In 1963

About those Kennedy Kards

The now poignant Kennedy Kards deck was published in early 1963 when the public infatuation with JFK had been revitalized by his statesmanship in the Cuban missile crisis of October 1962.

JFK was the Jack of Hearts, First Lady Jackie the Queen of Hearts, and Bobby Kennedy, the King of Diamonds.

“Long live the King, Queen and Jack,” proclaimed an informational card that came with the deck.

Within the year, the Jack of Clubs, Vice President Lyndon Johnson, would be president. Read more

Fidel Castro: ‘Concerning the Facts and Consequences of the Tragic Death of President John F. Kennedy’

What Cuban leader Fidel Castro said  on November 23, 1963 about JFK’s assassination: Read more

‘Concerning the Facts and Consequences of the Tragic Death of President John F. Kennedy’

What Fidel Castro said about JFK’s  assassination on November 23, 1963. He was judicious. Read more

‘Jim [Angleton] would prefer to wait out the Commission …’

“Jim would prefer to wait out the Commission on the matter covered by paragraph 2 …”

CIA’s Raymond Rocca, writing to Richard Helms regarding counterintelligence chief James Angleton’s desire to stonewall the Warren Commission on certain CIA materials passed to the Secret Service.
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‘Concerning the Facts and Consequences of the Tragic Death of President John F. Kennedy’

What Fidel Castro said on November 23, 1963: Read more

Roger Hilsman on JFK’s Vietnam plans

“At the end, Ngu Dinh Diem was talking to nobody but his brother Nu. Read more

Former president Truman called for abolition of CIA

Truman's complaint

Truman’s complaint

“For some time I have been disturbed by the way the CIA has been diverted from its original assignment,” wrote former president Harry Truman in the Washington Post on December 22, 1963. It was exactly one month after the assassination of President Kennedy.

“It has become an operational and at times a policy-making arm of the Government. This has led to trouble and may have compounded our difficulties in several explosive areas,” Truman wrote.

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June 11, 1963: Kennedy emerges on civil rights

President Kennedy’s growth as a leader in June 1963 is a key to understanding his life and death.

As Arms Control Today documented last year, JFK’s June 10 speech at American University would influence the arms control vision all of the U.S. presidents who followed him. And as this New York Times column notes, his often-overlooked nationally televised address on June 11, 1963, signaled his evolution as a civil rights leader.

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June 10, 1963: A profile in courage with lethal consequences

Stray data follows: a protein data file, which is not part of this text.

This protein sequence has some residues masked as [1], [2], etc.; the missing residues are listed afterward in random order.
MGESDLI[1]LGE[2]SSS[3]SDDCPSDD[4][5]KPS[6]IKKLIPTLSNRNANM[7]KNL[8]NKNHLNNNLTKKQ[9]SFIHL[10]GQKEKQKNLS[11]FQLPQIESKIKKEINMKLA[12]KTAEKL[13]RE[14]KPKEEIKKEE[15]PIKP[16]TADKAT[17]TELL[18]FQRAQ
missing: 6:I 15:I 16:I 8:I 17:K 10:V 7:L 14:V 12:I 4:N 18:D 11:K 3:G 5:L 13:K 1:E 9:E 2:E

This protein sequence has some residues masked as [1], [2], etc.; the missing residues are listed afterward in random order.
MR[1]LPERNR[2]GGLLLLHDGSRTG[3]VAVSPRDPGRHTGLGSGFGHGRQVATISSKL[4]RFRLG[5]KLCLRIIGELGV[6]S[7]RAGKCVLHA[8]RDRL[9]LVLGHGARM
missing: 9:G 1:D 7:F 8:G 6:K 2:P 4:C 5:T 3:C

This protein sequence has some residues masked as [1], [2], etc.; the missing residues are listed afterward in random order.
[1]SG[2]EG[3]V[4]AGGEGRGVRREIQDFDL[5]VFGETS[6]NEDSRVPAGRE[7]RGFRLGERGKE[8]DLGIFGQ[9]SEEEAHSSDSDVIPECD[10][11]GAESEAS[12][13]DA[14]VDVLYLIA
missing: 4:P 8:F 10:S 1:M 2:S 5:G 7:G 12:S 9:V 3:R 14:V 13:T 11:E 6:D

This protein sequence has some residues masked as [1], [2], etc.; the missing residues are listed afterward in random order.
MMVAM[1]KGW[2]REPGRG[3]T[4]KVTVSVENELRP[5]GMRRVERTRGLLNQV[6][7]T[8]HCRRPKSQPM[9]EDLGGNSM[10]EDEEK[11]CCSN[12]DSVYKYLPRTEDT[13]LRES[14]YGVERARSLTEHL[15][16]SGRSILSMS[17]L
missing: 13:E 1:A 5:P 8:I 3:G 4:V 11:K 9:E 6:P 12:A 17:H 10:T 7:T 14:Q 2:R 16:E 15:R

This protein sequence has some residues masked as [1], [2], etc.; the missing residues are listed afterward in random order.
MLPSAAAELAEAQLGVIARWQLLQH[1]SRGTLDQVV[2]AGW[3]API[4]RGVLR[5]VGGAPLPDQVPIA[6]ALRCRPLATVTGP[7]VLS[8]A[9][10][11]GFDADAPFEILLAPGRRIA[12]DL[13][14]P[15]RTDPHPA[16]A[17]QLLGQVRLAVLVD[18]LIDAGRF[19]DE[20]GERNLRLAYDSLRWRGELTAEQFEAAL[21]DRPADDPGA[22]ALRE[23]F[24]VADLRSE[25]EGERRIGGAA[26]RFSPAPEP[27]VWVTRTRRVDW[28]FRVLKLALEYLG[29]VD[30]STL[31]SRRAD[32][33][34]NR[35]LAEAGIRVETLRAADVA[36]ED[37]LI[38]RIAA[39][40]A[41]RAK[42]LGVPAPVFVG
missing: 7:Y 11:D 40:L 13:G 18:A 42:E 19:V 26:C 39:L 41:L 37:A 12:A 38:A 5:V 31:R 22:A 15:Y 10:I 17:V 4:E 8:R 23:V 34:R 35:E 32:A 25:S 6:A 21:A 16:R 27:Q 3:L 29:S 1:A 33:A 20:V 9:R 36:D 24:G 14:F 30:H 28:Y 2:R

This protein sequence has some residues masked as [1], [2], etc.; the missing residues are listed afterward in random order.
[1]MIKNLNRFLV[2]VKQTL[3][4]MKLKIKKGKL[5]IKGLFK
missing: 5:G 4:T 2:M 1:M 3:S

President Kennedy’s speech to the graduating class of American University in Washington DC 51 years ago today represented the high point of his efforts to wind down the Cold War. His vigorous style and clear mind never had a more important goal — or more powerful enemies.

April 10, 1963: Oswald tries to shoot General. Walker

Ron Capshaw, a writer in Midlothian, Virginia, argued here two years ago that Lee Oswald had fired a rifle shot at former U.S. Army General Edwin Walker on April 10, 1963. Walker, cashiered for proselytizing troops with his right-wing, white supremacist politics, was a harsh critic of JFK.

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That awkward moment

… when you are told you have been charged with killing the president of the United States of America.

Putting aside ‘American exceptionalism,’ JFK proposed cooperation in space

In response to my question on Wednesday, a reader sent this video.  (H/T David)

Did JFK propose a joint U.S.-Soviet flight to the moon?

JFK speaks to the UN on Sept. 20, 1963. (UN photo credit, Teddy Chen.)


Yes. It happened on September 20, 1963, according to It is one of the lesser known but more important events in the last months of President Kennedy’s life and presidency.

In the fall of 1963, JFK was on a political roll. His approval ratings had climbed. He had overcome the grumbling of the Pentagon and all but secured Senate ratification of the popular Limited Test Ban Treaty, banning nuclear explosions in space. Then he went to New York to say something daring.

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Andrew Cohen’s new book highlights two key JFK speeches

A new book, Two Days in June, calls attention to the JFK’s supremely important and still relevant speech at American University on June 10, 1963, in which he asked Americans to rethink ‘peace.’

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Like Obama, JFK wanted to make peace with Cuba

Fifty one years before President Obama normalized diplomatic relations with Cuba, President John F. Kennedy was thinking of doing the same. To start the negotiations, Obama sent one of his aides, Ben Rhodes, to talk to the Cuban government.

Likewise in the fall of 1963, JFK authorized a U.S.diplomat, Bill Attwood, to make contact with Cuban representatives to discuss the outlines of an agreement between the two countries.

In a new document collection, Cuba – United States Secret Diplomacy Documents (1961-1977), published by Paperless Archives, you can follow how JFK’s pursuit of peace with Cuba, right up to the moment he was assassinated.

After JFK was dead, LBJ had no interest and the initiative died. It would take a half century before JFK’s goal was achieved.

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